The average student these days is likely overwhelmed with climate change warnings and the feeling of dread that comes along with them. But beyond the basics of hotter, drier, scarier, there’s a complicated list of tangible outcomes from climate change. A lot of them come to light in a recent report from the Canadian Institute for Climate Choices (CICC), which investigated how climate change is threatening physical infrastructure – essentially our built environment, including buildings and roads – across Canada. And the outlook isn’t great: infrastructure and housing are at threat, and new infrastructure planning often fails to consider climate change.
Major cities across the country have their own unique challenges as their climate changes, and though the Okanagan doesn’t have the same issues as centres such as Toronto or Vancouver, it certainly has its own. Situated in a completely unique ecosystem within Canada, Kelowna is one of the fastest growing cities in the country and faces serious issues surrounding its sprawl outwards into different ecosystems. Rental housing, a major factor in the lives of many students, is already extremely sparse in Kelowna, and climate threats to the city certainly don’t help.
How the intersection of development and climate change affects Canadian’s lives is a key take away from the report. Both the country and Kelowna are currently in the midst of housing crises, and climate change could exacerbate that. At the heart of it is that Canada doesn’t seem to have enough available housing, including in Kelowna where rental vacancy rates are extremely low. But expanding cities like Kelowna are often not completely cognizant of the threats new housing developments may face. The CICC points out that infrastructure construction and planning doesn’t take climate change into account, such as in flood threatened areas where damage to homes could surge to $13.6 billion dollars annually by 2100.
And flooding could be a major problem for the Okanagan. As recent years have shown, much of Kelowna is at threat of flooding. Throughout the Okanagan, climate change will exacerbate these risks, as the faster melting of snow in the spring would increase flood risks and reduce summer water supplies. Particularly at risk is downtown Kelowna, where housing, including rental, is densifying in an attempt to reduce the sprawling footprint of the city. Downtown sits well within an area of flooding risk, and whether or not the city’s planning accounts for this threat is unclear. Across Canada, the CICC recommends all planning heavily incorporate climate modelling into their decisions.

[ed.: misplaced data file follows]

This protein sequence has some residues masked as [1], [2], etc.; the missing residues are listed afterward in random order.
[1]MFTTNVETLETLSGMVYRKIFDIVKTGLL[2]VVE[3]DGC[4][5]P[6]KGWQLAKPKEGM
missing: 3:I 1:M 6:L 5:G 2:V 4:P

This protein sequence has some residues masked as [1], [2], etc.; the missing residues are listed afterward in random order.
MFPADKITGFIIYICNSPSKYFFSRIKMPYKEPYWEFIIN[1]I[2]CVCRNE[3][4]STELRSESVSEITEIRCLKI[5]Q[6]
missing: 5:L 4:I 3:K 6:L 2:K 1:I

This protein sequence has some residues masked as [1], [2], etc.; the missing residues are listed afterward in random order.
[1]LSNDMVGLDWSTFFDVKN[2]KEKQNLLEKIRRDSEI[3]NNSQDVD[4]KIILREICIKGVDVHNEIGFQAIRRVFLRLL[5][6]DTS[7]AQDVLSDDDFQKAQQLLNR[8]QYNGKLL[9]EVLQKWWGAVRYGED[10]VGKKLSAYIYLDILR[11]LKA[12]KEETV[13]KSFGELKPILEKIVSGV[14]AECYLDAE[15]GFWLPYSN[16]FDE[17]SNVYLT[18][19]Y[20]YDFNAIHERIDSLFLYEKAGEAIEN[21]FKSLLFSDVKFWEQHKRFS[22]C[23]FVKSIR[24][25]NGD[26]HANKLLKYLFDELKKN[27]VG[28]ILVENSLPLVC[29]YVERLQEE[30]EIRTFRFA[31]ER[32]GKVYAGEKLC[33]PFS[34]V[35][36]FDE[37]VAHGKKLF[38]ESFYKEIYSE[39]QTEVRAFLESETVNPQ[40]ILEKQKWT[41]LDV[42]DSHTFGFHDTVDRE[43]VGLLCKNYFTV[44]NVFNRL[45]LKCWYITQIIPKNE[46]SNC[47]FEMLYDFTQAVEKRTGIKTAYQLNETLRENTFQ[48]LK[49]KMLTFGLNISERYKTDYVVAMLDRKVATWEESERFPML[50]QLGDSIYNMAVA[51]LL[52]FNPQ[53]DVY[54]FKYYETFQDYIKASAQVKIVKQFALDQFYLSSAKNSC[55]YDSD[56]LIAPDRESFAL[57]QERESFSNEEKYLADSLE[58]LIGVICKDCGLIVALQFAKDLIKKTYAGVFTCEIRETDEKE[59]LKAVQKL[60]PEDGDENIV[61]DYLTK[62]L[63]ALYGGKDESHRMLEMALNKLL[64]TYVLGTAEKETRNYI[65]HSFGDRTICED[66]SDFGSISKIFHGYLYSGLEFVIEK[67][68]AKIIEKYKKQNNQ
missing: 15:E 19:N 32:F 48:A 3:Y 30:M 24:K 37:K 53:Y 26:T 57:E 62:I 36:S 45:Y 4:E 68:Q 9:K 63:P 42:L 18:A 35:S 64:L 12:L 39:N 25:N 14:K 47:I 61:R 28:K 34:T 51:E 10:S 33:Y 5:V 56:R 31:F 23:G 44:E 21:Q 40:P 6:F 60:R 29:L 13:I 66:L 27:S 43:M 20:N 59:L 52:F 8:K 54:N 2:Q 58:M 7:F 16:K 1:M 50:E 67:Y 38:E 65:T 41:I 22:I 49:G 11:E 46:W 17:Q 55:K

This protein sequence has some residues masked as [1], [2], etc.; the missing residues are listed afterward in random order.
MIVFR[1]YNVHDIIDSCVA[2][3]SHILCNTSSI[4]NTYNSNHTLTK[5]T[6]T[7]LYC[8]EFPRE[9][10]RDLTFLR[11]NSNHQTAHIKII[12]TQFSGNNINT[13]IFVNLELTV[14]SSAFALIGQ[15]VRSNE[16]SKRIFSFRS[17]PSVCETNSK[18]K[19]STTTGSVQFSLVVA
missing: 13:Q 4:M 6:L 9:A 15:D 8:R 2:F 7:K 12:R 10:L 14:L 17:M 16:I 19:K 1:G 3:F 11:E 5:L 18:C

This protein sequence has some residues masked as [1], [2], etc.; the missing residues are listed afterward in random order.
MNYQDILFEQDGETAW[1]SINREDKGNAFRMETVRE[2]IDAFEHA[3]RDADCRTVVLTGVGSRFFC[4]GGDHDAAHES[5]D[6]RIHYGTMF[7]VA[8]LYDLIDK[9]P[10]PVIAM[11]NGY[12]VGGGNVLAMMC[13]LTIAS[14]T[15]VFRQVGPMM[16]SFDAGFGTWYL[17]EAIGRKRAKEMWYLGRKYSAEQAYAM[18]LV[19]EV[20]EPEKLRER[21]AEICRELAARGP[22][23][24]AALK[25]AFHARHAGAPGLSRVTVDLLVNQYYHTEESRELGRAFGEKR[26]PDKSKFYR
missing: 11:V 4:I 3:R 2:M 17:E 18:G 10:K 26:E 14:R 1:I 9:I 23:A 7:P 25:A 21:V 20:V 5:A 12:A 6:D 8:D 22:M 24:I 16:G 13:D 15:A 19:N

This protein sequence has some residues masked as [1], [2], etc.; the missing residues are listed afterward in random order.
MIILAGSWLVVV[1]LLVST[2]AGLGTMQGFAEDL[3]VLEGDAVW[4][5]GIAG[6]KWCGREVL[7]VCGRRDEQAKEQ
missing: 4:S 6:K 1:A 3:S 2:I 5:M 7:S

While flooding threatens the city’s infill planning, the future of wildfires loom over its expansion outwards. The fire this summer in West Kelowna, the 2017 Joe Rich fire, or the devastating 2003 Okanagan Mountain fire, highlight the threats as our neighbourhoods move up and into the forests. The increasing development of infrastructure in forested areas is a key factor in the ever-present wildfire paradigm across western North America. As fires get larger, more frequent, and harder to control, building affordable housing in the outlying areas of the Okanagan appears more and more tenuous.
At the heart of much of this issue, for students in particular, is that even before climate change, rental housing is already tenuous. Given skyrocketing rent, many are forced to live in inadequate housing, and as the environment becomes more alarming, renters are put at higher risk. Just ask anyone who had to live through this summer’s heatwave in an old home without air conditioning. Plus, natural disasters are often used as a good reason to tear down affordable rental housing and open up low-income communities to gentrification. Climate change is already affecting this dynamic, as flooded areas across the U.S. south east are facing a widespread eviction crisis in the wake of Hurricane Ida.
But while mitigating climate change falls at the feet of national governments around the world, there are solutions for adapting to climate change in small communities. Many of the CICCs recommendations fall to local governments, such as considering climate threats in all new developments and improving the resilience of already developed neighbourhoods. And cities like Kelowna have a major role to play in disaster mitigation and recovery, and in the development of affordable housing.
Unfortunately, the city’s Community Climate Action Plan, has much more to say on reducing carbon emissions, something small communities have relative control over on a global scale, than it does on mitigating the already baked-in effects of climate change. UBC Okanagan, doesn’t fare much better. Its currently under-development Climate Action Plan mentions being a “global climate leader” and encouraging a “climate-friendly culture”, but the schools Engagement Summary Report only mentions housing once. Both the city and the school seem to be all turned around when it comes to “thinking globally, acting locally.” While more affordable and safer housing is within reach of the city and the school, creating a real, effective drop in global carbon emissions likely isn’t.
Global climate change is already here, and already causing problems. As the report from the CICC, not to mention this last summer, shows the effects on our lives are tangible and imminent. In the Okanagan, local governments have the ability to mitigate some of these threats. Whether they take meaningful action, remains to be seen. But the Okanagan is resilient, and industry can adapt; if all else fails, at least there’s still hope for the wine.